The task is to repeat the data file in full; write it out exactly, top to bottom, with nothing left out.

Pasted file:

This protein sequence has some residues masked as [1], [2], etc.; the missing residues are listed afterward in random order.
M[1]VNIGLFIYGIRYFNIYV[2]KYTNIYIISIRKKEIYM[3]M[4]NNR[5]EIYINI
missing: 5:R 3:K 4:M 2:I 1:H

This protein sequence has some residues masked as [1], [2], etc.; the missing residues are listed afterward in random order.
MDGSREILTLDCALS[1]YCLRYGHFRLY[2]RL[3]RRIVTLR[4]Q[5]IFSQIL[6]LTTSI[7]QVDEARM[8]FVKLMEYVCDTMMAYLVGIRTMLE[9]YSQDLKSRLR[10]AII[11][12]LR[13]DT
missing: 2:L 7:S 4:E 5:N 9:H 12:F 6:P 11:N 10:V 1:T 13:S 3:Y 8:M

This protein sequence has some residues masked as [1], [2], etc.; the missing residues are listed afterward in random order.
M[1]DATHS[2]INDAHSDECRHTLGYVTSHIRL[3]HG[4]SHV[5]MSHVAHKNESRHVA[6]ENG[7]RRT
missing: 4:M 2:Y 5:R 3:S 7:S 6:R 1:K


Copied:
This protein sequence has some residues masked as [1], [2], etc.; the missing residues are listed afterward in random order.
M[1]VNIGLFIYGIRYFNIYV[2]KYTNIYIISIRKKEIYM[3]M[4]NNR[5]EIYINI
missing: 5:R 3:K 4:M 2:I 1:H

This protein sequence has some residues masked as [1], [2], etc.; the missing residues are listed afterward in random order.
MDGSREILTLDCALS[1]YCLRYGHFRLY[2]RL[3]RRIVTLR[4]Q[5]IFSQIL[6]LTTSI[7]QVDEARM[8]FVKLMEYVCDTMMAYLVGIRTMLE[9]YSQDLKSRLR[10]AII[11][12]LR[13]DT
missing: 2:L 7:S 4:E 5:N 9:H 12:F 6:P 11:N 10:V 1:T 13:S 3:Y 8:M

This protein sequence has some residues masked as [1], [2], etc.; the missing residues are listed afterward in random order.
M[1]DATHS[2]INDAHSDECRHTLGYVTSHIRL[3]HG[4]SHV[5]MSHVAHKNESRHVA[6]ENG[7]RRT
missing: 4:M 2:Y 5:R 3:S 7:S 6:R 1:K